Scott Jackson, director of the University of Georgia Center for Applied Genetic Technologies in the College of Agricultural and Environmental Sciences, chairs the International Peanut Genome Initiative (IPGI). (UGA photo)
ATHENS — The International Peanut Genome Initiative — a group of multinational crop geneticists who have been working in tandem for the last several years — has successfully sequenced the peanut’s genome, officials with the University of Georgia said Wednesday.
The peanut genome sequence will be available to researchers and plant breeders across the globe to aid in the breeding of more productive and more resilient peanut varieties, UGA officials said.
“The peanut crop is important in the United States, but it’s very important for developing nations as well,” said Scott Jackson, director of the University of Georgia Center for Applied Genetic Technologies in the College of Agricultural and Environmental Sciences. “In many areas, it is a primary calorie source for families and a cash crop for farmers.”
Jackson chairs the International Peanut Genome Initiative (IPGI).
The peanut, known scientifically as Arachis hypogaea, is an oil- and protein-rich legume that is a cash crop in the developed world and a sustenance crop in developing nations. Globally, farmers tend about 24 million hectares of peanuts each year and produce about 40 million metric tons.
Peanuts are a major row crop throughout the South and Southeast, with about half of U.S. peanuts produced in Georgia. They are crucial to the diets and livelihoods of millions of small farmers in Asia and Africa, many of whom are women.
“Improving peanut varieties to be more drought-, insect- and disease-resistant can help farmers in developed nations produce more peanuts with fewer pesticides and other chemicals and help farmers in developing nations feed their families and build more secure livelihoods,” said plant geneticist Rajeev Varshney of the International Crops Research Institute for Semi-Arid Tropics in India, who serves on the IPGI.
Peanuts have been bred for intensive cultivation for thousands of years, but not much was known about its complex genetic structure, according to Peggy Ozias-Akins, a plant geneticist on the UGA Tifton campus who also works with the IPGI and is director of the UGA Institute of Plant Breeding, Genetics and Genomics.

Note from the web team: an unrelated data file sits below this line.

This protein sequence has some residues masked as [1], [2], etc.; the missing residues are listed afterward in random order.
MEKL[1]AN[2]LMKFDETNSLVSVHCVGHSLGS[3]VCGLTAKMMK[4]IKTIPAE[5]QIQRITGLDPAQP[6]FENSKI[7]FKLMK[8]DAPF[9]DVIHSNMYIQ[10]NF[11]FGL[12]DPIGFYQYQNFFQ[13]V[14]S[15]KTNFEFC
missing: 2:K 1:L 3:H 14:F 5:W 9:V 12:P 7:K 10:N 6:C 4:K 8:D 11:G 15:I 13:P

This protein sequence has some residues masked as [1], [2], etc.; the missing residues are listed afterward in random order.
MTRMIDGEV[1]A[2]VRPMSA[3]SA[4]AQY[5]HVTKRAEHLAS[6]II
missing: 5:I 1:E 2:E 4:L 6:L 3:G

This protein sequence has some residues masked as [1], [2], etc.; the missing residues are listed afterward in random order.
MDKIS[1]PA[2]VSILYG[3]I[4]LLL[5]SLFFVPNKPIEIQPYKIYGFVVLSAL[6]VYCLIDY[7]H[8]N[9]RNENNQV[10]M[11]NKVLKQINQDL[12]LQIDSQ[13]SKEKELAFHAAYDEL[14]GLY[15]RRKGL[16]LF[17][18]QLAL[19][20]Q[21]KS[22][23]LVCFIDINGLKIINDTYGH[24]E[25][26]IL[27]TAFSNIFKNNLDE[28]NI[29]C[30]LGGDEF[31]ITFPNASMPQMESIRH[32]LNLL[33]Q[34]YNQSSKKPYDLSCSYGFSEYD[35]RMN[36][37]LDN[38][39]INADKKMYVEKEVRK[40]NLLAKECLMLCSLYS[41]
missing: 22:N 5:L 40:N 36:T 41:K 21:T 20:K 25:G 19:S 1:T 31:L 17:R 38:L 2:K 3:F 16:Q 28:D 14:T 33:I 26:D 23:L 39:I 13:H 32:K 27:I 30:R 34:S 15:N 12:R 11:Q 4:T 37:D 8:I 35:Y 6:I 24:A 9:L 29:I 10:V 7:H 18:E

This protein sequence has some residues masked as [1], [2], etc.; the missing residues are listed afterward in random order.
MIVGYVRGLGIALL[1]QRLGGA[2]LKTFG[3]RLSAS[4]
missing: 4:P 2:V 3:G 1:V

“Until now, we’ve bred peanuts relatively blindly, as compared to other crops,” said IPGI plant geneticist David Bertioli of the Universidade de Brasília. “We’ve had less information to work with than we do with many crops, which have been more thoroughly researched and understood.”
Today’s peanut is the result of a natural cross between two wild species, Arachis duranensis and Arachis ipaensis, in north Argentina 4,000-6,000 years ago. With two different species as ancestors, the peanut is a polyploid, which can carry two separate genomes, designated as A and B subgenomes.
To map the peanut’s structure, researchers sequenced the genomes of the two ancestral parents because together they represent the cultivated peanut. The sequences provide researchers access to 96 percent of all peanut genes in their genomic context, providing the molecular map needed to more quickly breed drought- and disease-resistant, lower-input and higher-yielding varieties of peanuts.
The genomes of the two ancestor wild species, which had been collected in nature, provided models for the genome of the cultivated peanut. A. duranenis serves as a model for the A subgenome of the cultivated peanut while A. ipaensis represents the B subgenome.
researchers say understanding the structure of the peanut’s genome will lay the groundwork for new varieties with traits like added disease resistance and drought tolerance. The genome sequences will serve as a guide for the assembly of the cultivated peanut genome that will help to decipher genomic changes that led to peanut domestication, which was marked by increases in seed number and size.
The IPGI has brought together scientists from the U.S., China, Brazil, India and Israel to delineate peanut genome sequences, characterize the genetic and phenotypic variation in cultivated and wild peanuts and develop genomic tools for peanut breeding. The initial sequencing was carried out by the BGI, Shenzhen, China, known previously as the Beijing Genomics Institute.
Assembly was done at the BGI, the USDA-ARS in Ames, Iowa, and at the University of California, Davis. The project was funded by the peanut industry through the Peanut Foundation and by MARS Inc. and four Chinese academies.
Apart from being a rich source of oil (44 percent to 55 percent), protein (20 percent to 50 percent) and carbohydrates (10 percent to 20 percent), peanut seeds are an important nutritional source of niacin, folate, calcium, phosphorus, magnesium, zinc, iron, riboflavin, thiamine and vitamin E.
“While the sequencing of the peanut can be seen as a great leap forward in plant genetics and genomics, it also has the potential to be a large step forward for stabilizing agriculture in developing countries,” said Dave Hoisington, program director for the U.S. Agency for International Development Feed the Future Peanut and Mycotoxin Innovation Lab, which is hosted at UGA.
“With the release of the peanut genome sequence, researchers will now have much better tools available to accelerate the development of new peanut varieties with improved yields and better nutrition,” he said.